# Principal Component Analysis (PCA)

**Principal Component Analysis (PCA) is part of:**

### Principles of Principal Component Analysis

Principle Component Analysis (PCA) is one of the most frequently used multivariate data analysis.

Principle Component Analysis can be considered as a projection method which projects observations from a p-dimensional space with p variables to a k-dimensional space (where k < p) so as to conserve the maximum amount of information (information is measured here through the total variance of the scatter plots) from the initial dimensions. If the information associated with the first 2 or 3 axes represents a sufficient percentage of the total variability of the scatter plot, the observations will be able to be represented on a 2- 3-dimensional chart, thus making interpretation much easier.

### Use of Principal Component Analysis

There are several uses for Principle Component Analysis, including:

- The study and visualization of the correlations between variables to hopefully be able to limit the number of variables to be measured afterwards;
- Obtaining non-correlated factors which are linear combinations of the initial variables so as to use these factors in modeling methods such as linear regression, logistic regression or discriminant analysis.
- Visualizing observations in a 2- or 3-dimensional space in order to identify uniform or atypical groups of observations.

### Principal Component Analysis input data

XLSTAT offers several possibilities for the matrix to be used in the Principle Component Analysis algotithm:

- Pearson (n) and (n-1)
- Covariance (n) and (n-1)
- Spearman
- Kendall
- Polychoric

### Rotation for Principal Component Analysis

Rotations can be applied on the factors. Several methods are available including Varimax, Quartimax, Equamax, Parsimax, Quartimin and Oblimin and Promax.

### Results for Principal Component Analysis in XLSTAT

#### Correlation/Covariance matrix

This table shows the data to be used afterwards in the calculations. The type of correlation depends on the option chosen in the "General" tab in the dialog box. For correlations, significant correlations are displayed in bold.

#### Bartlett's sphericity test

The results of the Bartlett sphericity test are displayed. They are used to confirm or reject the hypothesis according to which the variables do not have significant correlation.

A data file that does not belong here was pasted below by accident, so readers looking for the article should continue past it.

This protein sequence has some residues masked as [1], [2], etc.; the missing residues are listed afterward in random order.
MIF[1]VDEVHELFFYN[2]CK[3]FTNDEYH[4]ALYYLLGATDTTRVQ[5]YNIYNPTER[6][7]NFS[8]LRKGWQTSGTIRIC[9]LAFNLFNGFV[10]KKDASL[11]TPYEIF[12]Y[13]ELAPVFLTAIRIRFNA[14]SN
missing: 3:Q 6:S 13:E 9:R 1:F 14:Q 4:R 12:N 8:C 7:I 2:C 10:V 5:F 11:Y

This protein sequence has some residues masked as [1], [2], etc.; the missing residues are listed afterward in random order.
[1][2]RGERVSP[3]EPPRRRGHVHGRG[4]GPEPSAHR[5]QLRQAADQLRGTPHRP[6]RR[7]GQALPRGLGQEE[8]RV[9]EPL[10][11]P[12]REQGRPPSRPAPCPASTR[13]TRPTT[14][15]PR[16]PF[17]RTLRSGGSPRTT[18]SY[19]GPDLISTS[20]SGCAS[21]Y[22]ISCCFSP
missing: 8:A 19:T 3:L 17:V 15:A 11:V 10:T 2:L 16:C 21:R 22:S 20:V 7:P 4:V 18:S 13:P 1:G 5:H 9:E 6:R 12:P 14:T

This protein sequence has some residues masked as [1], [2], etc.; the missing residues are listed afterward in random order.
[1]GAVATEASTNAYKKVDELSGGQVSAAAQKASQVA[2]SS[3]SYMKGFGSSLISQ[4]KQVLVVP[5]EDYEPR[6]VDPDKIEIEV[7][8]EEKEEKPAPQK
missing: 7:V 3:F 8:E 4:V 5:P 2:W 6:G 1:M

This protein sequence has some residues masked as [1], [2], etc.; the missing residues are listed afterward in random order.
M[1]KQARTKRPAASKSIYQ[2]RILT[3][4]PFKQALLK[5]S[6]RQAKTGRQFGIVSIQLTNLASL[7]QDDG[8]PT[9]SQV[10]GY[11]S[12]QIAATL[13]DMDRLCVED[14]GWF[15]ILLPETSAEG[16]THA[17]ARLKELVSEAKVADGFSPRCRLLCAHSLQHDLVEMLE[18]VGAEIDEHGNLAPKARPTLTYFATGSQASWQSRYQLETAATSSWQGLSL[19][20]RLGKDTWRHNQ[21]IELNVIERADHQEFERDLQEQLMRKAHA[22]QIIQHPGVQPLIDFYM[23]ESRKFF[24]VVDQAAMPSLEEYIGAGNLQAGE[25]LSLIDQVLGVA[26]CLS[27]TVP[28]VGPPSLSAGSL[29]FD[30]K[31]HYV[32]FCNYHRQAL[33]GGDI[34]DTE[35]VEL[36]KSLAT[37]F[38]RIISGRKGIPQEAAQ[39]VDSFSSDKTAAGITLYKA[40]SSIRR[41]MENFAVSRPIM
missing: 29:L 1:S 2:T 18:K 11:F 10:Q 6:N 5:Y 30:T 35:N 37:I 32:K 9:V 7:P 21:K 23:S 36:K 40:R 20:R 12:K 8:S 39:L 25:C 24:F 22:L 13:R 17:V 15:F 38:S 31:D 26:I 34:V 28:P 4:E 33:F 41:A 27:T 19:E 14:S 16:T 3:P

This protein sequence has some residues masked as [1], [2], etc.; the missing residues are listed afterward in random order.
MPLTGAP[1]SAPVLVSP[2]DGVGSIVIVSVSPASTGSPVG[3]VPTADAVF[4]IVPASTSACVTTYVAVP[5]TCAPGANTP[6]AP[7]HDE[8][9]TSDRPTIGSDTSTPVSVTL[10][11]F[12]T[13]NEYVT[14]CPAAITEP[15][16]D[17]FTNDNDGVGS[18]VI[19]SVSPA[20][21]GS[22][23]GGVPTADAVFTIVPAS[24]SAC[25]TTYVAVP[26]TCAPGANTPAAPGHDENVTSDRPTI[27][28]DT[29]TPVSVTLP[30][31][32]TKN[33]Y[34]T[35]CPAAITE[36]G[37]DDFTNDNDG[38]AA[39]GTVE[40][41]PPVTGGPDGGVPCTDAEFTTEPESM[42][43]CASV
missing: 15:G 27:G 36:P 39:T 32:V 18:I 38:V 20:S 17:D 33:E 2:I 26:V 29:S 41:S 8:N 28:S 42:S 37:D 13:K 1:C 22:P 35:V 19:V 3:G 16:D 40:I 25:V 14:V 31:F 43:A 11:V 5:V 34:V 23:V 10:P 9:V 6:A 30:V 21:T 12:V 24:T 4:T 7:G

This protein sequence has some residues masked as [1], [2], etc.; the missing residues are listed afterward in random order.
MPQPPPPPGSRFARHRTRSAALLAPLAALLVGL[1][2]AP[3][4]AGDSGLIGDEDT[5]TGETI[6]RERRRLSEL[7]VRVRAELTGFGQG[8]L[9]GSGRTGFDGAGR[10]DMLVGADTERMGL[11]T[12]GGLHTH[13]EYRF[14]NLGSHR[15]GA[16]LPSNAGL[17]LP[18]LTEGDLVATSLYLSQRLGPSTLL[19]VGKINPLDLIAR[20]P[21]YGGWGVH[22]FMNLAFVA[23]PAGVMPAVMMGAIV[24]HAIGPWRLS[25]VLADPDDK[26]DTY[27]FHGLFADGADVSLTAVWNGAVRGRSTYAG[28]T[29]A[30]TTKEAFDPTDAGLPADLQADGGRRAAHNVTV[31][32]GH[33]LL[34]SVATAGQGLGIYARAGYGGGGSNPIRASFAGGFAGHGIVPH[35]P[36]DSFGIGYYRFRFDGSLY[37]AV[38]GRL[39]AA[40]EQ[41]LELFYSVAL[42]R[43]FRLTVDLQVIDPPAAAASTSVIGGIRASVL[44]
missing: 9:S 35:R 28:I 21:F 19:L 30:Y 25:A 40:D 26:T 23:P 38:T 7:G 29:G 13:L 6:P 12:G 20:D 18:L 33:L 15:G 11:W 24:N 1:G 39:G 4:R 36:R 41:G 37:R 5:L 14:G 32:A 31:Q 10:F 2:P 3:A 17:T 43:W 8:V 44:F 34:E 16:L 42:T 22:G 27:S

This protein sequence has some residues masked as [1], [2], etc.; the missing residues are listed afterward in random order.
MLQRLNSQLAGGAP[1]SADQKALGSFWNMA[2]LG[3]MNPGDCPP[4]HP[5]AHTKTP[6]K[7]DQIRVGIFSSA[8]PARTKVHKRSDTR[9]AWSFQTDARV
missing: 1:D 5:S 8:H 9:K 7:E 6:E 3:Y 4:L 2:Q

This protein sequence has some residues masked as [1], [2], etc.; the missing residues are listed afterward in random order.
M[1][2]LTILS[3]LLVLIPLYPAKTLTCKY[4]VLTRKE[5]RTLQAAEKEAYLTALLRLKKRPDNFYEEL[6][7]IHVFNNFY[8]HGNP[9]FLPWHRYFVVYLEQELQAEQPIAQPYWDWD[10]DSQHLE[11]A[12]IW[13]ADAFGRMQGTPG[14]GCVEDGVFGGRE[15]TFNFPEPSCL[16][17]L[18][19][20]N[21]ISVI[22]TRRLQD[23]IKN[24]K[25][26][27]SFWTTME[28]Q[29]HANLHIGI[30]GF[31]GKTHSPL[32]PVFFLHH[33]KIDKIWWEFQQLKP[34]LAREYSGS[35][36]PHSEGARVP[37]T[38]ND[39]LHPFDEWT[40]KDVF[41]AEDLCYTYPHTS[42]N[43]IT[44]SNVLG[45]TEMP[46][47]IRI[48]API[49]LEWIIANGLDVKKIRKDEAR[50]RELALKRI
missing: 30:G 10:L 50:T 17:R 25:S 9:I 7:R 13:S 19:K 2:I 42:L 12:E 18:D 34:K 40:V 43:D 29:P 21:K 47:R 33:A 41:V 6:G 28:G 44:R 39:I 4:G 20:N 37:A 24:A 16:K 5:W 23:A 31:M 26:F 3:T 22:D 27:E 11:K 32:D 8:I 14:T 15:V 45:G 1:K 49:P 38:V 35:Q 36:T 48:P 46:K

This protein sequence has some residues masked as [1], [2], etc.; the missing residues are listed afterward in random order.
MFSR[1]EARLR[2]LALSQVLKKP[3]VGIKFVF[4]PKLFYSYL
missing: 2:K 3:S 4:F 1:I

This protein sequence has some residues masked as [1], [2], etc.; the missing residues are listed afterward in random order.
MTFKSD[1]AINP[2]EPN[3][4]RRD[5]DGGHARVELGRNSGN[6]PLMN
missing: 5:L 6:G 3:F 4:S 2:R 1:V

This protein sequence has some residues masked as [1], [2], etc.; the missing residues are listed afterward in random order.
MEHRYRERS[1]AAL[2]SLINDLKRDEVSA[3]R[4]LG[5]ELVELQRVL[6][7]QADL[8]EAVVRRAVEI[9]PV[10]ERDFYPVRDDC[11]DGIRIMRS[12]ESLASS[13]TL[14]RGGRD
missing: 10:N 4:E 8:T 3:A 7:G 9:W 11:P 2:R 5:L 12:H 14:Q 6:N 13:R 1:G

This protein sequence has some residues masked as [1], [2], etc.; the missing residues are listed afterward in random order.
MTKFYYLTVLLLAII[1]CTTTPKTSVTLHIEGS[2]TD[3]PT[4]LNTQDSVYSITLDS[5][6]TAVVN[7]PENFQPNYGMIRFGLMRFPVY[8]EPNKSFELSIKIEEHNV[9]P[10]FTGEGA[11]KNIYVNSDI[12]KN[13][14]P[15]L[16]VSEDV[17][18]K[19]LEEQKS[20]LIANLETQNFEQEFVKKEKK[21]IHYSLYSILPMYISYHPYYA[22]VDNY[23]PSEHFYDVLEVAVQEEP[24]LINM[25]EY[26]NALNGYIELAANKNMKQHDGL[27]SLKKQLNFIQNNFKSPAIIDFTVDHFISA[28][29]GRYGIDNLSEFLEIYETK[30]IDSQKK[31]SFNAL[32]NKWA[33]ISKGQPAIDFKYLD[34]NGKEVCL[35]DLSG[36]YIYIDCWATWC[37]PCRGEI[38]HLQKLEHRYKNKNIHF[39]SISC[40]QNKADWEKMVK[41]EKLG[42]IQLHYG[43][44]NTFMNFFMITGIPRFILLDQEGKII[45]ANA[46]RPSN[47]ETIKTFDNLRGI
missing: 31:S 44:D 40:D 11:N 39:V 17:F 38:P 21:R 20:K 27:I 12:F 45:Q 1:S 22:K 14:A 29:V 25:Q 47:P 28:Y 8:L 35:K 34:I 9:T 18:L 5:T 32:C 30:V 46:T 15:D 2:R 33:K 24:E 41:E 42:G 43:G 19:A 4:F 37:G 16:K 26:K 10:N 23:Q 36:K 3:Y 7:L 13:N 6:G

#### Eigenvalues

The eigenvalues and corresponding chart (scree plot) are displayed. The number of eigenvalues is equal to the number of non-null eigenvalues.

#### Factor loadings and correlations

XLSTAT displays the factor loadings in the new space, then the correlations between the initial variables and the components in the new space. The correlations are equal to the factor loadings in a normalized PCA (on the correlation matrix). If supplementary variables have been selected, the corresponding coordinates and correlations are displayed at the end of the table.

#### Contributions

Contributions are an interpretation aid. The variables which had the highest influence in building the axes are those whose contributions are highest.

#### Squared cosines for the variables

As in other factor methods, squared cosine analysis is used to avoid interpretation errors due to projection effects. If the squared cosines associated with the axes used on a chart are low, the position of the observation or the variable in question should not be interpreted.

#### Factor scores

The factor scores in the new space are then displayed. If supplementary data have been selected, these are displayed at the end of the table.

#### Contributions

The contribution table shows the contributions of the observations in building the principal components.

#### Squared cosines for the obsrevations

The squared cosines table displays the squared cosines between the observation vectors and the factor axes.

#### Results with rotations

Where a rotation has been requested, the results of the rotation are displayed with the rotation matrix first applied to the factor loadings. This is followed by the modified variability percentages associated with each of the axes involved in the rotation. The coordinates, contributions and cosines of the variables and observations after rotation are displayed in the following tables.

### XLSTAT charts for Principal Component Analysis

#### Correlations charts

These charts show the correlations between the components and initial variables. You can also display the initial variables in the form of vectors.

#### Observations charts:

The obsrevations charts represent the observations in the new space.

#### Biplots

The biplots represent the observations and variables simultaneously in the new space. Here as welle the initial variables can be plotted in the form of vectors. There are different types of biplots:

- Correlation biplot
- Distance biplot
- Symmetric biplot
- Coefficient: Choose the coefficient whose square root is to be multiplied by the coordinates of the variables. This coefficient lets you to adjust the position of the variable points in the biplot in order to make it more readable. If set to other than 1, the length of the variable vectors can no longer be interpreted as standard deviation (correlation biplot) or contribution (distance biplot).

## Tutorials

- Running a Principal Component Analysis (PCA) with XLSTAT
- Save and reuse settings of an analysis, example of Principal Component Analysis
- Automate a routine analysis, example of Principal Component Analysis, in XLSTAT
- Filtering observations and variables in principal component analysis charts
- Filtering observations within a principal component analysis (PCA) with XLSTAT
- Choosing an appropriate clustering method in XLSTAT